After we got her list together, we wrote down how much she wanted to save for each event. We then figured in how many months she had to save and how many paychecks she would get in that time frame. We were then able to easily figure how much money she should be setting aside per paycheck in order to reach her savings goals. You can see the worksheet we used below.
Click here to get your own Sinking Funds Chart
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After planning this out we knew she would have to set aside about $175 per paycheck. Around this time, I also started putting only 25% of her paycheck into her savings and she was usually left with something around $20 for 2 weeks. Seems pretty lame, am I right? But, in reality, she had no gas to pay for yet, no bills, and the best part? She was able to save up all the money she planned on saving for her car in only 4 months! Keep in mind, she was the one who wanted to be this aggressive with saving. Her goal was to have her own car by January, and she did it!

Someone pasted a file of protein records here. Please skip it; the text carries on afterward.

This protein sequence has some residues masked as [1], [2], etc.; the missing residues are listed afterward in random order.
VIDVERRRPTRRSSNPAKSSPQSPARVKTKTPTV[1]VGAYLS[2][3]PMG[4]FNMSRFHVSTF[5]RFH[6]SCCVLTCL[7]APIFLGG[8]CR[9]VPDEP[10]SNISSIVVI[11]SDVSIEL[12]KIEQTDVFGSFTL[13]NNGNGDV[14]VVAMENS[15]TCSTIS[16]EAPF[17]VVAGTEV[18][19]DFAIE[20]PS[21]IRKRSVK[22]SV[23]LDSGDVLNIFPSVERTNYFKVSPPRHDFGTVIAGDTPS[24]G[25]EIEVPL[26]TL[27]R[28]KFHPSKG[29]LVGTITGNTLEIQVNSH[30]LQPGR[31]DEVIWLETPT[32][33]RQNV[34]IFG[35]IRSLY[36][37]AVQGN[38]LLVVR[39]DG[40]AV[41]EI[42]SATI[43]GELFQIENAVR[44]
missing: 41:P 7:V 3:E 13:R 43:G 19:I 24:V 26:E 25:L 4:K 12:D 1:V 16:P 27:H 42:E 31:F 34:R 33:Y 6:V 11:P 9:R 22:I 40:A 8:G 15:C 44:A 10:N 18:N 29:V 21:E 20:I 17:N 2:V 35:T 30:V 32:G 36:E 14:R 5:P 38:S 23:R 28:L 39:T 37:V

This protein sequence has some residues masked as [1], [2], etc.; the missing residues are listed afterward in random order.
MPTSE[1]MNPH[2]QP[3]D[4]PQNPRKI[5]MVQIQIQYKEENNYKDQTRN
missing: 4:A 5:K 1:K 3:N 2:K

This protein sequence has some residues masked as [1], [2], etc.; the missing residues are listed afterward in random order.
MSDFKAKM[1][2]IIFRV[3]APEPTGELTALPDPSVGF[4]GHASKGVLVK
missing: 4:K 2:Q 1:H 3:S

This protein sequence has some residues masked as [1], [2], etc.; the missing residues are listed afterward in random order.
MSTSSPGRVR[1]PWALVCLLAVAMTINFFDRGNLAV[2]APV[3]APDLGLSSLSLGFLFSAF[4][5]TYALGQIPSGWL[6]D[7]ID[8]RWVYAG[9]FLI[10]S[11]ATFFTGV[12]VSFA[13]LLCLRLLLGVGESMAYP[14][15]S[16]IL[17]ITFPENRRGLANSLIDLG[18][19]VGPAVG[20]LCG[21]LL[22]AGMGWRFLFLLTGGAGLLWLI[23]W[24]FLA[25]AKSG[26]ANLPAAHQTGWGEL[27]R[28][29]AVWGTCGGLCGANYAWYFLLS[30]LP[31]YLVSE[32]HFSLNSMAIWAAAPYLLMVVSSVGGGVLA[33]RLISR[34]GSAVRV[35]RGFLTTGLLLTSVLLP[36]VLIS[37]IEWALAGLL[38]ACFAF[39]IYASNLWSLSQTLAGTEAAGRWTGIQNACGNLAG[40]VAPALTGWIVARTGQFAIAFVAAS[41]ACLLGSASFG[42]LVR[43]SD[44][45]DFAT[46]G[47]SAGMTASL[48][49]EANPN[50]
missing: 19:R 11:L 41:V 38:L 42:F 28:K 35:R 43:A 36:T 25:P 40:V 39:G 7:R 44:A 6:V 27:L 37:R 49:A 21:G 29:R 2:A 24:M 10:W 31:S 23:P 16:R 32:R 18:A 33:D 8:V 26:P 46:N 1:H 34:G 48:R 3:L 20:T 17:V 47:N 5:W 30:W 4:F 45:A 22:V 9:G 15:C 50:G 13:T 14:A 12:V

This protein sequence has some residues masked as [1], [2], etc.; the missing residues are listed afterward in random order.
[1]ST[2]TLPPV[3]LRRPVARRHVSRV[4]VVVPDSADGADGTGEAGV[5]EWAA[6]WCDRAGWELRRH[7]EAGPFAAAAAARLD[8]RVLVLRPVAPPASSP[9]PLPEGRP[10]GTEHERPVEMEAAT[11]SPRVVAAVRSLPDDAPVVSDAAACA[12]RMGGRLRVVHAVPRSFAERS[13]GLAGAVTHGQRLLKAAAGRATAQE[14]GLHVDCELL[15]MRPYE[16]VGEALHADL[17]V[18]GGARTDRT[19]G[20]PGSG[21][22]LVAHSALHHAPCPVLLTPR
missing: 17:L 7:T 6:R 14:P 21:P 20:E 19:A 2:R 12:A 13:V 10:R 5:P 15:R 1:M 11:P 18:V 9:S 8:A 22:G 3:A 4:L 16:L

We got Dezy her own mini-file folder in order to keep her sinking funds together but separated. Here are some practical file folders you could use:
More posts on organization
After giving a few months to work on saving (especially if they are saving for big things, like a car) it’s time to work in the bills. If they have a car, they may either have a car payment, insurance or both. Phone payment too most likely. If you have a spouse, be sure to sit down and talk this through with them! What bills do you expect your teen to pay and which ones will you continue covering for them. Here is an example of what Tom and I decided on, and you can of course, take the time to sort through what matters to you.